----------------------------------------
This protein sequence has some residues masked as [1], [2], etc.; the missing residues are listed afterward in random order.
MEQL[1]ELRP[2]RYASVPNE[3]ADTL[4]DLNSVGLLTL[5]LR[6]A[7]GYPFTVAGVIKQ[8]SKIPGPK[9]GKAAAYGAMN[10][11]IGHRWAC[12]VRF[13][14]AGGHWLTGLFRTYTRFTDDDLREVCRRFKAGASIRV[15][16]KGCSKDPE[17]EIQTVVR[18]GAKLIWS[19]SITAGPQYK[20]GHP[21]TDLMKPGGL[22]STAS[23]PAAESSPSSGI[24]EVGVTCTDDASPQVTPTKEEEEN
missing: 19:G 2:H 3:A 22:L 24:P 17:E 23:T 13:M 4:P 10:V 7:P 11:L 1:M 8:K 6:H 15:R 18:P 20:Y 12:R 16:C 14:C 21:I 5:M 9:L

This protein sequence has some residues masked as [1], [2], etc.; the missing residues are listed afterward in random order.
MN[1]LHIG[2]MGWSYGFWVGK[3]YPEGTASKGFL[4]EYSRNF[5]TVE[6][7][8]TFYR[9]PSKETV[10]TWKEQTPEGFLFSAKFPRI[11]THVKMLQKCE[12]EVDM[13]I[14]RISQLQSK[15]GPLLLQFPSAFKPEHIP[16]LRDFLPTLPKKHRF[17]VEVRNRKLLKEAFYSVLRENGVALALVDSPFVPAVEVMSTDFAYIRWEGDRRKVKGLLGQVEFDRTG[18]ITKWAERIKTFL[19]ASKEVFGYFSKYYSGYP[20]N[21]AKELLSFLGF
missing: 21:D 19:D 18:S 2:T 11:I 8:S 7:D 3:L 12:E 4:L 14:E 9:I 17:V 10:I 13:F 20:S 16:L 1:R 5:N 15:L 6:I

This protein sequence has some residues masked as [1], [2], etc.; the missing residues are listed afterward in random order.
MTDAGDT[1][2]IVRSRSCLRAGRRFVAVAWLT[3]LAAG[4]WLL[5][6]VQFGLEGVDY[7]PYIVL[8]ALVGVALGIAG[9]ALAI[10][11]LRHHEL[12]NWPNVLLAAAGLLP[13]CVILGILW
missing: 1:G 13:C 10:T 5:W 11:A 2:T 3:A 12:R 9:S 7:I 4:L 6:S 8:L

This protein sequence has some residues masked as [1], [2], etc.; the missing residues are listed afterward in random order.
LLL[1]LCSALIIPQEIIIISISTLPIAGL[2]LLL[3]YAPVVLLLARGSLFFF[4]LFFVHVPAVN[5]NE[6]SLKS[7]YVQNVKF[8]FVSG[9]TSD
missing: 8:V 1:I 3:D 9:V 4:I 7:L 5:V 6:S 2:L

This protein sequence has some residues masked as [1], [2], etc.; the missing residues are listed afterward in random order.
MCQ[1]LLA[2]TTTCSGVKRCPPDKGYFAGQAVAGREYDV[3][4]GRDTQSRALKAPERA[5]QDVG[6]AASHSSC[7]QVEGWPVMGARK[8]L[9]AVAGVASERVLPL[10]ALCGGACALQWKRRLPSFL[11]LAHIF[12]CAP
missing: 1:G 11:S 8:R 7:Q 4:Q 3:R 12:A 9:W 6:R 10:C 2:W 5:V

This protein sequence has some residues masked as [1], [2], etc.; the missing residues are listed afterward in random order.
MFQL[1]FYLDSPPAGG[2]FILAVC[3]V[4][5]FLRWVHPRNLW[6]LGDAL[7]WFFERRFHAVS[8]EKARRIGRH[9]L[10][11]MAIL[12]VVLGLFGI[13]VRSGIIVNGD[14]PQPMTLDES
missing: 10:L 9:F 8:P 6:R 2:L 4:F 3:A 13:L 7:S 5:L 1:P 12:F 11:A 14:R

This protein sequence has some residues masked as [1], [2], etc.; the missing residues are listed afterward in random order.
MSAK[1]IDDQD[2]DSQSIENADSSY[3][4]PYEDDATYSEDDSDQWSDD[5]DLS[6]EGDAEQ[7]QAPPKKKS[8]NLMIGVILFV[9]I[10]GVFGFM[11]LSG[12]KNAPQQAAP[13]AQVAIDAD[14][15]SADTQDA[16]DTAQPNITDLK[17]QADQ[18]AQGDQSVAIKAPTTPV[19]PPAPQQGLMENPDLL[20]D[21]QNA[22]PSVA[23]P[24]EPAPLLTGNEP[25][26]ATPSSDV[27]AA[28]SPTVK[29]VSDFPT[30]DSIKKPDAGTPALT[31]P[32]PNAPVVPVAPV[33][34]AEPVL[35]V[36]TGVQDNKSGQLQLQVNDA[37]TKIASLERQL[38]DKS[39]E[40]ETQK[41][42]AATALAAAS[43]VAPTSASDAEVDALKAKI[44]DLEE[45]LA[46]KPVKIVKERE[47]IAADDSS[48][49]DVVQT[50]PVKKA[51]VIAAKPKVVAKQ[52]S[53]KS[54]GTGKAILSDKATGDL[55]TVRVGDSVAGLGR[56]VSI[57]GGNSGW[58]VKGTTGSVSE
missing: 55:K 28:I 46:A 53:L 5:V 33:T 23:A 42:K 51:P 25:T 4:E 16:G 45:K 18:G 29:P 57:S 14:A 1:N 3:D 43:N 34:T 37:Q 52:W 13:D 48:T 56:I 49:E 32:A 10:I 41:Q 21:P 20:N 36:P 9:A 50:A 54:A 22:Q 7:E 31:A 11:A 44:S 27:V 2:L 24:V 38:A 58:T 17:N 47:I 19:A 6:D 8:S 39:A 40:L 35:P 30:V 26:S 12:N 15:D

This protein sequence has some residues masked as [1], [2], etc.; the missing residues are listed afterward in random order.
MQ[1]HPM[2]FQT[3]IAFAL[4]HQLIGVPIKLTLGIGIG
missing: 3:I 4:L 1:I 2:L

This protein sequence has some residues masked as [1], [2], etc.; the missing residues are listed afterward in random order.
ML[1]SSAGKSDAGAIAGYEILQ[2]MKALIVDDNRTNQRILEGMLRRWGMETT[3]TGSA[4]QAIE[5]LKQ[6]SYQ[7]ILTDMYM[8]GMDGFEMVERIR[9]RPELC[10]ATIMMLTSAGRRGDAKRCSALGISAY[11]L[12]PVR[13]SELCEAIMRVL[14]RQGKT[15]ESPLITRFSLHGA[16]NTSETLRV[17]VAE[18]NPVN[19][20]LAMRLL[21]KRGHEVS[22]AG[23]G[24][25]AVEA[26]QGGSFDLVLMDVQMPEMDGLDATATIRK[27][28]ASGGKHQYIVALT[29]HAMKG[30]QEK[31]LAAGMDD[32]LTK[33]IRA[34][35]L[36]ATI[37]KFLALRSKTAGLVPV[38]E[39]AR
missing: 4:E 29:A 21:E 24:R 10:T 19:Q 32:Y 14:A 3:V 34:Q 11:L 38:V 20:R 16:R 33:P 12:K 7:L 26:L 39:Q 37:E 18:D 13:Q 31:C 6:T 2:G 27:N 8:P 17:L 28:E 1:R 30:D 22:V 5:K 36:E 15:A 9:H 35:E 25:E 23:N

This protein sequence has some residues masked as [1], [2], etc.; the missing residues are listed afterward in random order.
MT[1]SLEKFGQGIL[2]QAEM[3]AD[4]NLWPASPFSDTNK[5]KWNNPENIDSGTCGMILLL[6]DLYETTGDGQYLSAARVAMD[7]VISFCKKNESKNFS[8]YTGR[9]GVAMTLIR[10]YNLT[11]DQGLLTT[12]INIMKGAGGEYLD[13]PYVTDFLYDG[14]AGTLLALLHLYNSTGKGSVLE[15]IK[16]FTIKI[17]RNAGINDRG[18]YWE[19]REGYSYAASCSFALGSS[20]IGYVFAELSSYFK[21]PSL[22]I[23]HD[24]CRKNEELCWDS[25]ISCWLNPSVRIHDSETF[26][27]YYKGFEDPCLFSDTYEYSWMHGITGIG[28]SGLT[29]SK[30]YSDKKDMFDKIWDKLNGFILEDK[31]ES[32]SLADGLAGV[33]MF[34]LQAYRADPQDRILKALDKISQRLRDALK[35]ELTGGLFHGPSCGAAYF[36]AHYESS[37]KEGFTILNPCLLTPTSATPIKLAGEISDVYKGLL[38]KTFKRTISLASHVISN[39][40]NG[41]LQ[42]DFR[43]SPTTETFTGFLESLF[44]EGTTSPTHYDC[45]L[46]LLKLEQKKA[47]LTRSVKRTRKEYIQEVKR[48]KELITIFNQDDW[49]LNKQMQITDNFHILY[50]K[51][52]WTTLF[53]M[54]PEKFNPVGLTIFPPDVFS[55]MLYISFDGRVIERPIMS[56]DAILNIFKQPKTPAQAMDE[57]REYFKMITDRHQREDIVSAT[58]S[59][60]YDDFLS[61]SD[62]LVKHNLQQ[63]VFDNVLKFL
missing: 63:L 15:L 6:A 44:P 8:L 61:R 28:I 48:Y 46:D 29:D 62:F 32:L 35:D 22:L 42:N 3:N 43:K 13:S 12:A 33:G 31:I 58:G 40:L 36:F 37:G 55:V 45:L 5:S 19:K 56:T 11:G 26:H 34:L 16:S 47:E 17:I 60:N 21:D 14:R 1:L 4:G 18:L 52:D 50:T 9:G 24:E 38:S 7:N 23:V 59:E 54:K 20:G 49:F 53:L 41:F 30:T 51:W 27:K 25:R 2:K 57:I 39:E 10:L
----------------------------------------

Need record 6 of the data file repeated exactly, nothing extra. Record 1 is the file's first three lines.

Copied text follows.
This protein sequence has some residues masked as [1], [2], etc.; the missing residues are listed afterward in random order.
MFQL[1]FYLDSPPAGG[2]FILAVC[3]V[4][5]FLRWVHPRNLW[6]LGDAL[7]WFFERRFHAVS[8]EKARRIGRH[9]L[10][11]MAIL[12]VVLGLFGI[13]VRSGIIVNGD[14]PQPMTLDES
missing: 10:L 9:F 8:P 6:R 2:L 4:F 3:A 13:L 7:S 5:L 1:P 12:F 11:A 14:R